Printing News
E-readers or print books-Which is greener?

Dilemma: When it comes to reading, what's kinder to the environment - an e-reader or books?

Of course I'll: Stick with traditional books. Yes, they use paper and ink, but at least I don't need to plug them in.

Trade-off: There are carbon emissions in the production of books too, not to mention the loss of carbon-gobbling trees felled for paper.

Then I'll: Use the e-reader; as much as I read, it's bound to be a better choice over the long run.

Trade-off: At the rate technology evolves, the e-reader I buy today will probably be obsolete within a few years.

Experts say: The heart of this dilemma is how to compare the ecological impact of printing books with that using an e-reader, and figure out based on your own reading habits which is a greener option. But doing so isn't always easy.

"There's still not a wide consensus on how to measure the carbon impact related to paper," says Darby Hoover, senior resource specialist for the Natural Resources Defense Council. As a general indication, a March 2008 report by the Book Industry Study Group found that the U.S. publishing industry uses more than 1.5 million metric tons of paper each year, and a 2006 figure estimated carbon emissions at 8.85 pounds of carbon dioxide per book.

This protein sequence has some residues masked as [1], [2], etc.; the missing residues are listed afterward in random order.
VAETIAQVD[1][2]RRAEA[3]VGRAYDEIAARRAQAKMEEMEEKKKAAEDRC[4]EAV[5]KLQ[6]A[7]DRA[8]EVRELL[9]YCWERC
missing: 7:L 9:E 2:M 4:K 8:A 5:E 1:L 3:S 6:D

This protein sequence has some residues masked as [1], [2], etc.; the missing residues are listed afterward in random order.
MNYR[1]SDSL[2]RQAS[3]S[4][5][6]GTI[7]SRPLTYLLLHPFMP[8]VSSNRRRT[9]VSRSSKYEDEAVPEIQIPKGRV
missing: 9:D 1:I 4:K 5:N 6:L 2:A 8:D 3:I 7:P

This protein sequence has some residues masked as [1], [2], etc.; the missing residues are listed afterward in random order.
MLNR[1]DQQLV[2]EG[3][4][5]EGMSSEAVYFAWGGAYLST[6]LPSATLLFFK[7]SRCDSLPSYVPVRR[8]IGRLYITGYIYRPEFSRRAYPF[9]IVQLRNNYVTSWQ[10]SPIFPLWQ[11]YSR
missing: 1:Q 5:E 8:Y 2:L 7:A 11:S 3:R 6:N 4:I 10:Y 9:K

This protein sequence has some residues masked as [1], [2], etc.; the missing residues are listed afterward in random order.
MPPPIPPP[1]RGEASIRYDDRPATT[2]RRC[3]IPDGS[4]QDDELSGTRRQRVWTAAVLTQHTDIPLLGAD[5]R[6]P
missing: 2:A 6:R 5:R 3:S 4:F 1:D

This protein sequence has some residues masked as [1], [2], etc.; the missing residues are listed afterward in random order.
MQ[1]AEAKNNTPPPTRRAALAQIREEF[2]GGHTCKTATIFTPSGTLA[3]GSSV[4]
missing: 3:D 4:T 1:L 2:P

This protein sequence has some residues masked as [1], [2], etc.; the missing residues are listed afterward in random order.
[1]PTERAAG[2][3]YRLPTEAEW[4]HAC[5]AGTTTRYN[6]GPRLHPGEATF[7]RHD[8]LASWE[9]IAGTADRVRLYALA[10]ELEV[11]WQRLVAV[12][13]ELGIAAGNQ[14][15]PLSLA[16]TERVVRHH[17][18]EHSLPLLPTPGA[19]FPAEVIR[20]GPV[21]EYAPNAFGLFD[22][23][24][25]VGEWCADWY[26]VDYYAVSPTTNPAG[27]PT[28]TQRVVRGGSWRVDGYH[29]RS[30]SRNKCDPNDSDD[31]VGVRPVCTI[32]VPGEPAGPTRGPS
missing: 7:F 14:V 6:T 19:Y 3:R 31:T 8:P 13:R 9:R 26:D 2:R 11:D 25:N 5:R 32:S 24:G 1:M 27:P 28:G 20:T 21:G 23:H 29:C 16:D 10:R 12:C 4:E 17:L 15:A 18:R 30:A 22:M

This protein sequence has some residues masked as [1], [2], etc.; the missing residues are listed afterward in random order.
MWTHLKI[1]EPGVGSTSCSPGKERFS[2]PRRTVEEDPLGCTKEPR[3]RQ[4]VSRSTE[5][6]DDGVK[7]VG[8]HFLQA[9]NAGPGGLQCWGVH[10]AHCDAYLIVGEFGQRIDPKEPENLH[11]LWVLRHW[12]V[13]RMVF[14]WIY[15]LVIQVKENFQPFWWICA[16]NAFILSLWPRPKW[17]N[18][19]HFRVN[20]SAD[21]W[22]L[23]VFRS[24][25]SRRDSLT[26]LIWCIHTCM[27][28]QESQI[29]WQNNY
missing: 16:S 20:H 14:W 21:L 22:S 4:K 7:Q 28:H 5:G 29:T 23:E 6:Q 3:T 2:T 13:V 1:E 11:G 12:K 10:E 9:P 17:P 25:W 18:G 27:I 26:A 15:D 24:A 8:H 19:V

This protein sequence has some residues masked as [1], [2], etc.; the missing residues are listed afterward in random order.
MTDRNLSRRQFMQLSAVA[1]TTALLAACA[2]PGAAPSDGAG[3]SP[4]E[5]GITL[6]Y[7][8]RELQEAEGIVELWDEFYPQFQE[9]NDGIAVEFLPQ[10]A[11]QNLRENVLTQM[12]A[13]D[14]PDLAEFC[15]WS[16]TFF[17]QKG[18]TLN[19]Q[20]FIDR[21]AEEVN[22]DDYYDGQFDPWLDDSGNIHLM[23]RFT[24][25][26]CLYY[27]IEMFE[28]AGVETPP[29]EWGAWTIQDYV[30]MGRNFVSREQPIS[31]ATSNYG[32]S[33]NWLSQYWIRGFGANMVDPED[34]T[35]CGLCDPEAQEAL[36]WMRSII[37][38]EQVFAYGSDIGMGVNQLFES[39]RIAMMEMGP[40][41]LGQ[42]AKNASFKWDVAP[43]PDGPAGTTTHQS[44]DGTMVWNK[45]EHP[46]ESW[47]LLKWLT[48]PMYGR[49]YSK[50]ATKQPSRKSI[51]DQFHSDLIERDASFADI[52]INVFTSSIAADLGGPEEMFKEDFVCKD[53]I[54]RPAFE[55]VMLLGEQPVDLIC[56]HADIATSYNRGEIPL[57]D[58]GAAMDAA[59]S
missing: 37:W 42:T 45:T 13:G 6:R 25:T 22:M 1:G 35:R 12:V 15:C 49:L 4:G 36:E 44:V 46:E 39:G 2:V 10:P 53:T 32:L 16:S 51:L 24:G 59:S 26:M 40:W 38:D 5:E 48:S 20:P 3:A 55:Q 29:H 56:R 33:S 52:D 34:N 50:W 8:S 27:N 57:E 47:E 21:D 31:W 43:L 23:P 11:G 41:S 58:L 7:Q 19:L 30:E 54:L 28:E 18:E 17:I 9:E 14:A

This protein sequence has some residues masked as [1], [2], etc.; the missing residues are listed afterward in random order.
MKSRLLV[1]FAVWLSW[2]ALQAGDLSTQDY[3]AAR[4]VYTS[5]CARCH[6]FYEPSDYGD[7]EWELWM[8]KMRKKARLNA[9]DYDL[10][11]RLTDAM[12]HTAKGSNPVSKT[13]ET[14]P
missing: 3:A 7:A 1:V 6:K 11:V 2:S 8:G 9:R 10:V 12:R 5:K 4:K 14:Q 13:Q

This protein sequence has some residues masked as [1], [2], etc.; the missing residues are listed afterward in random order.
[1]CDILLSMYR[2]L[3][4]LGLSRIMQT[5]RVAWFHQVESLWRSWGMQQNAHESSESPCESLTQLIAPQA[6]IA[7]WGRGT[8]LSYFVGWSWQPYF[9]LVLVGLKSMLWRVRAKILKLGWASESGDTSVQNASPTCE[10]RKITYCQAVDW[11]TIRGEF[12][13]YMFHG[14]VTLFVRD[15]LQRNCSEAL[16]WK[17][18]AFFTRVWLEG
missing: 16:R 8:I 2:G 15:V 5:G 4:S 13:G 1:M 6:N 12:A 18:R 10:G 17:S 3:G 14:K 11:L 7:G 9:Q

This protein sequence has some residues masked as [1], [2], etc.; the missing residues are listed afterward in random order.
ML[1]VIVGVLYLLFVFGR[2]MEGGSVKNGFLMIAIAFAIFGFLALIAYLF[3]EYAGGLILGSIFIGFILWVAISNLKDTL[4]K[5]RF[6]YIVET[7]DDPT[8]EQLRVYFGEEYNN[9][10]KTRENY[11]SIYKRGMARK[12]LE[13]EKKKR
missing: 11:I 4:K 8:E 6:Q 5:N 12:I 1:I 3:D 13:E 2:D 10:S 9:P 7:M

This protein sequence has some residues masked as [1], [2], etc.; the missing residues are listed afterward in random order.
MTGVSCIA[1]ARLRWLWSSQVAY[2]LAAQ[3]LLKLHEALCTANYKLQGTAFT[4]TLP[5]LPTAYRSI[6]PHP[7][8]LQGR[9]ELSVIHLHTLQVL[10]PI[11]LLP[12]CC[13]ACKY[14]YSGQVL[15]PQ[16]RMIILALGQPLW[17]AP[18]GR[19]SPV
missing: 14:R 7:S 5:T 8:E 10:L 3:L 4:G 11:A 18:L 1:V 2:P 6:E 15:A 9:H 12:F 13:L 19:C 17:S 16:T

On the other side of the equation, few e-reader manufacturers disclose the environmental impact of manufacturing and running their devices. Raz Godelnik, co-founder of Eco-Libris (, which promotes the adoption of green practices in the book industry, says, "Apple is the only company being transparent about their devices (the iPad and iPad2)."

From Eco-Libris' analysis of the iPad2, the break-even point at which the device has a lower carbon impact than an equivalent production of print books is 14. A widely cited study by research firm Cleantech Group found that the carbon emitted in the life cycle of an Amazon Kindle is fully offset after the first year of use, as long as the owner downloads more than 22 books in a year, and additional years of use result in net carbon savings equivalent to an average of 168 kilograms of carbon dioxide.

Verdict: While pinpointing the exact number of books one must read to rationalize the switch to an e-reader is tricky, it's safe to say that someone who reads fewer than 10 books each year is better off with physical books, printed on paper with recycled content, if possible.

But if you are an avid reader, says Hoover, "consider purchasing a device that will let you do other things, like Web surfing or e-mailing, to bring down your overall carbon footprint."

And of course, because it represents one of the most proven models of "reuse" around, the greenest option of all is still your local public library.


? 1999-2015 All rights reserved.